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Trent Bridge

The abolishing of tolls on the Trent Bridge in 1930.

Showing house (now a petrol station) before the building of Thorndyke Way.

The second photograph, taken in 1960, shows the view from the Trent Bridge looking down Bridge Rd. As the two pictures below show,the view has altered considerably. The far section of Bridge Rd. has been replaced by a dual carriageway (Thorndike Way) and the large house on the left of the junction is now a petrol station. The roundabout in the foreground with the tractor as its centrepiece was built to celebrate the opening of Marshall's Yard shopping complex (the tractor is covered with imitation hedging), and reminds visitors of the history of the town.

Kate says:
My father is the boy in the foreground centre of the photo aged nine years he is looking towards the man in uniform whose back is to us. We also have a copy of the photo in my mothers possessions.

Christine informs me that "the large house on Bridge Road which is now a petrol station, was the house and workshop of my late grandfather, J A Donson. He set up a joinery and undertakers business there in Victorian times, which was eventually continued by one of his sons, George Bernard Donson. Sons being non- existent in the following generation, when my Uncle Bernard retired, the property was sold for its present use. I believe the undertaking business still exists under the same name, continued at an address in Lea.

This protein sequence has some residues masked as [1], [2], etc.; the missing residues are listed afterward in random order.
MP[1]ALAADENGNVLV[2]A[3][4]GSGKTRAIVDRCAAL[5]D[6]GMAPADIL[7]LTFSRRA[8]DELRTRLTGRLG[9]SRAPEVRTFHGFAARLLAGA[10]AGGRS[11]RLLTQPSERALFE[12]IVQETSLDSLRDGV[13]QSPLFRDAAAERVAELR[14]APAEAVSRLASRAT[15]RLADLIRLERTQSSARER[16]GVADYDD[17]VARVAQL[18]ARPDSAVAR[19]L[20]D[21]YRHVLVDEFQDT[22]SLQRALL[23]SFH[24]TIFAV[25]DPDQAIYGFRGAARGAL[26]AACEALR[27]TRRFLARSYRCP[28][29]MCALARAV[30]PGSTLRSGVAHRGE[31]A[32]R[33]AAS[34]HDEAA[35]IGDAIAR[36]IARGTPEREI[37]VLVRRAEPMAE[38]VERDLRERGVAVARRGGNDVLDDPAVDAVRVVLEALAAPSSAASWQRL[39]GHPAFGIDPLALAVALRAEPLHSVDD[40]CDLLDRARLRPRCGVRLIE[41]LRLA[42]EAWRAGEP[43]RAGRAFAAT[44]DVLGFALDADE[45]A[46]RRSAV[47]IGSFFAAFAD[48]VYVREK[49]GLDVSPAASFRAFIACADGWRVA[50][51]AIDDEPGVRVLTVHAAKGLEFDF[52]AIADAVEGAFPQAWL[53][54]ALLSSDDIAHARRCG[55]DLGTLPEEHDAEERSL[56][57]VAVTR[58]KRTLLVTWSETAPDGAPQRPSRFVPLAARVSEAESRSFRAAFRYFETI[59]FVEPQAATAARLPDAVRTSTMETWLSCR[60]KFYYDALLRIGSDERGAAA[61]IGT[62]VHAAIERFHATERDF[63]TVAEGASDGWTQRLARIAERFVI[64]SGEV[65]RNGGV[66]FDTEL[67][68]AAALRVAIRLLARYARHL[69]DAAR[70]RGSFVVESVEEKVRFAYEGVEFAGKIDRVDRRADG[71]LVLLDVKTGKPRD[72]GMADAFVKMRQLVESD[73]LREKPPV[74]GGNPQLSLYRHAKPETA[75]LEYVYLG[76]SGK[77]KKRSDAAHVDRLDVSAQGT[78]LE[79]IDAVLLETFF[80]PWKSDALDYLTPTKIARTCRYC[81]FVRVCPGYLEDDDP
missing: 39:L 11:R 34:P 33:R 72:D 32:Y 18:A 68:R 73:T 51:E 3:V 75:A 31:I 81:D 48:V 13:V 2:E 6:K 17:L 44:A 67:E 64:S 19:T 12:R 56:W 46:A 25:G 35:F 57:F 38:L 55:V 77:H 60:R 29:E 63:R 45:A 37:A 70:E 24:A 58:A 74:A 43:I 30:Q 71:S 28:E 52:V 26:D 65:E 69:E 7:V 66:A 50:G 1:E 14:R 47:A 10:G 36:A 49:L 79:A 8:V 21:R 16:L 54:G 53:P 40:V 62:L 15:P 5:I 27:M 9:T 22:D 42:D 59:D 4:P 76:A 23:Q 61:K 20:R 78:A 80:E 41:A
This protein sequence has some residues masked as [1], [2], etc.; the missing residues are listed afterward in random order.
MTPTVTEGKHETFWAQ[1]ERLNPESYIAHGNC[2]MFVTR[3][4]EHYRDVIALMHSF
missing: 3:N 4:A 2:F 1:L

My grandfather, [who I never saw], is probably one of the people in the photograph of the "freeing" of the bridge. He owned a lot of shares in the old toll bridge system, which the government of the day had to buy, in order to make the bridge free for all wishing to use it."

And Richard writes:

Here is one of my earliest memories, it concerns my grandmother Mason's home, also demolished as one of the worst slums in town! She lived on Bridge Hill in a one up-one down, I remember there was to my youthful amazement no running water in the property, only a stand pipe in the front yard common to the "row"-of houses-(hovels?). Grandma was a lovely serene looking and rather chubby lady who wore a long black bombazine dress, with her hair in a "bun", Victorian we might now say. How did she and Granddad raise three boys and one girl in such circumstances? Her downstairs room, the only one I saw I remember as a neat and clean room. I don't remember much else, but I loved an ink pot in the shape of a French soldier's helmet-of WW1 doubtless a souvenir of my Dads, and a glass ornament in the shape of a "walking stick" on the wall, full of tiny coloured beads in alternating coloured bands, I coveted those items!

The latter is in the home of my only surviving relative that I know, my Dad's sister's daughter, cousin Mavourneen, now in her 90's living in Letchworth. I did not know until she recently told me that Grandma's home was also without a toilet, no not even outside! A fair way across the yard to a neighbour's house-good God!

Gainsborough from Trent Bridge
Gainsborough from Trent Bridge
Close up of the tractor


The roundabout at the entrance to Gainsborough from Trent Bridge. Beyond the roundabout in the first photo is Thorndyke Way. The third photo shows a closeup of the tractor.
Click on any of these 3 photos for a larger view.